Avocado harvest

If you live in Maro, indeed anywhere along the coast here, you are never far from an avocado tree.

Many people who live in our village, farm the campo land, ( as well as their regular jobs), and most grow avocados, a sub-tropical fruit which loves the climate and location here ; hot sun and well-drained soil .

 We are sheltered by the mountains, have sloping fields that run down to the sea, fresh spring water that is channelled into the campo for irrigation, and warm winds blowing over from North Africa.

Avocados were originally brought to Spain by the Spanish from America, and 97% of the total production of avocados in this country, are grown here in Andalucia.

 It is now of course a very `fashionable` fruit, favoured for its nutritional content . Gone are the days of `Avocado vinaigrette`, as a starter in restaurants, bring on `smashed` avocados on toast with poached eggs for breakfast.  So that avocado you have just enjoyed might well have been picked here in Maro.

The most popular variety grown here is Hass, which is more productive, and therefore more profitable, and it has a dark green, bumpy textured skin.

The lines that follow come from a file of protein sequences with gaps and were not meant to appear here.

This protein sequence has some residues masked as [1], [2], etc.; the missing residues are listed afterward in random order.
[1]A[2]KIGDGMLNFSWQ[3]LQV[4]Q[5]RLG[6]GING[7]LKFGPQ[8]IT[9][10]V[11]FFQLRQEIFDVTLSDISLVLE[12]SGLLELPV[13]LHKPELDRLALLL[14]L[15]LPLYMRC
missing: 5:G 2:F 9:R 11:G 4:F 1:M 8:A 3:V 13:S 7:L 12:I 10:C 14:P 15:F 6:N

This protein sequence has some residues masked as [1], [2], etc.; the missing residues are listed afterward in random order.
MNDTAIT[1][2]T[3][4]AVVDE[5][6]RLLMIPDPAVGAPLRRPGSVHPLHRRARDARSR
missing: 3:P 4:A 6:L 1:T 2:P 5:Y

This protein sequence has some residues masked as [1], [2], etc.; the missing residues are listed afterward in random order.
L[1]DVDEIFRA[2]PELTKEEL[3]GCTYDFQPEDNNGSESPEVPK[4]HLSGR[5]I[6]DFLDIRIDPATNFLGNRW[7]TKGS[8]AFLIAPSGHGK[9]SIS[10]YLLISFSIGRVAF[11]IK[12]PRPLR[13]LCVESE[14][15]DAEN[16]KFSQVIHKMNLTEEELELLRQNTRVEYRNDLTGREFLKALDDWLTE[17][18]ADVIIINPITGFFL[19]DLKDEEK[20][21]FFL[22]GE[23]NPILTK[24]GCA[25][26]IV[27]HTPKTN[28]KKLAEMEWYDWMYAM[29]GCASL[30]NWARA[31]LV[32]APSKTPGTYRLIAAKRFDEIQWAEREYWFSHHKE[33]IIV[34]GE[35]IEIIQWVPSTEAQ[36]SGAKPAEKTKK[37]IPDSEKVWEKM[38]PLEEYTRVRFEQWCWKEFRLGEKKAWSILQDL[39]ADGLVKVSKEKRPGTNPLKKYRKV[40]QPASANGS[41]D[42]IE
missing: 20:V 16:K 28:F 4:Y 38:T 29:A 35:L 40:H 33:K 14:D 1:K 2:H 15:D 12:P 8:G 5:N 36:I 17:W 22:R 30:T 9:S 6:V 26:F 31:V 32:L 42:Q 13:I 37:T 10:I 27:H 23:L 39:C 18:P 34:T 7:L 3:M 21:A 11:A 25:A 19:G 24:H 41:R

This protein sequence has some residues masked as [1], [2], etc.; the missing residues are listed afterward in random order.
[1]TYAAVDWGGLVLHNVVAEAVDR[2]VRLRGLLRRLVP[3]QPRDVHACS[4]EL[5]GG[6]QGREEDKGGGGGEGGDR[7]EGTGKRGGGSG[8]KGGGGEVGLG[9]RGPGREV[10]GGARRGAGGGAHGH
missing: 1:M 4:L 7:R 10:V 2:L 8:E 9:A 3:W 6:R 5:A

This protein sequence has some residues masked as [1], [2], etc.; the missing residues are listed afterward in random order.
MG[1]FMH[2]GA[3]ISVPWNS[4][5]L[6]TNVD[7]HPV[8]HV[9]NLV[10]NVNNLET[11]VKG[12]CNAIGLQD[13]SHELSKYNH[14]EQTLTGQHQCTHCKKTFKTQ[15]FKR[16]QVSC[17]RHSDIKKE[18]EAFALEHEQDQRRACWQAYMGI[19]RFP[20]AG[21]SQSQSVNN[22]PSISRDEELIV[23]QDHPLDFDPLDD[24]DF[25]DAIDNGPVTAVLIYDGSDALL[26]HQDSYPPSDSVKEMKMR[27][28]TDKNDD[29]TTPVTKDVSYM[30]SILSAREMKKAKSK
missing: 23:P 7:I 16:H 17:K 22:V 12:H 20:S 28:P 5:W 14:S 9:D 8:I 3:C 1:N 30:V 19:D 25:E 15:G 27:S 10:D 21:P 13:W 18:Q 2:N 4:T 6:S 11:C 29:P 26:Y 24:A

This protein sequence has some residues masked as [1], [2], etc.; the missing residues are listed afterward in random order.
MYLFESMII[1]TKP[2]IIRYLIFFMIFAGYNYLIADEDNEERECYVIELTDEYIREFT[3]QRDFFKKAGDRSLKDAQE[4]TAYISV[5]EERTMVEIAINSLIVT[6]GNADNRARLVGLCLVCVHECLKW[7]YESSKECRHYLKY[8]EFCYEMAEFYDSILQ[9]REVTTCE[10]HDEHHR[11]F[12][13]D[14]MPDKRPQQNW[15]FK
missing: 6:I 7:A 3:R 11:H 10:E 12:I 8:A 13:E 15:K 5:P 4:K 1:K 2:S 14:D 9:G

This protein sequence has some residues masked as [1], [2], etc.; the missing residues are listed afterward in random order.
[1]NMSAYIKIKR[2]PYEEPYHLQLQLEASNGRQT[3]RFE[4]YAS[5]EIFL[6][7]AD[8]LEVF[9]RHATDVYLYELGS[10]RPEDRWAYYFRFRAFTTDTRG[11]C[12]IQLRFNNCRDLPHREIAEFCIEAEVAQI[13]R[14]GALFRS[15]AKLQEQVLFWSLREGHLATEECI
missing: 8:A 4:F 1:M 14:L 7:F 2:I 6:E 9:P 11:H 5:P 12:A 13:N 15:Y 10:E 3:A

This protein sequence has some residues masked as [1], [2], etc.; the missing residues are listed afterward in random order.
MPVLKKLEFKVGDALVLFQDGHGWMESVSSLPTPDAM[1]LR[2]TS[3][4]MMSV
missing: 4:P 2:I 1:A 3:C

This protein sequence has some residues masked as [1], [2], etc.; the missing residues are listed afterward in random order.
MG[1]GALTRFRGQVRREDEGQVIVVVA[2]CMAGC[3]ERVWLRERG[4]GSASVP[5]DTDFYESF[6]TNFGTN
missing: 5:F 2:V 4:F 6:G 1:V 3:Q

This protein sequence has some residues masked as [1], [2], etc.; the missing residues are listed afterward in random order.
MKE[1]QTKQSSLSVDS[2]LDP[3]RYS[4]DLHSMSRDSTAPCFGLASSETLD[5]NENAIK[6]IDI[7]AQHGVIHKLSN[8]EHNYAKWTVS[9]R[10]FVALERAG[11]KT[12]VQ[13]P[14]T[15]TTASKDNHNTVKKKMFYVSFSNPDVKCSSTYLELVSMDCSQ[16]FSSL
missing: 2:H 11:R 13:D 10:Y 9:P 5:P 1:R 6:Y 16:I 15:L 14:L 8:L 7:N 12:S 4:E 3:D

Although I am surrounded by avocados here, and we are given dozens of them regularly, I learned all this today ,over a glass of wine and tapas in our local bar talking to our friends, as they rubbed their sore backs! Because now is the time to pick them for `dinero`.

Our friends Ana and Vicente grow avocado trees ( 45 of them), in a portion of Vicente`s father`s  (Vicente senior) campo plot. Today was the day for harvesting. A beautiful sunny day too. They were up early to go to the campo. Hard work, and each full tray of avocados weighs about 21 kilos, so back breaking too.

 Their trees yield about 600 kilos, ( Vicente`s avocados are very large he tells me!), and they are all exported to Europe, via a fruit and vegetable packing company in Algarrobo, (owned by a Maro family who live a few doors up from us), which is a few miles along the coast.

Green gold indeed.

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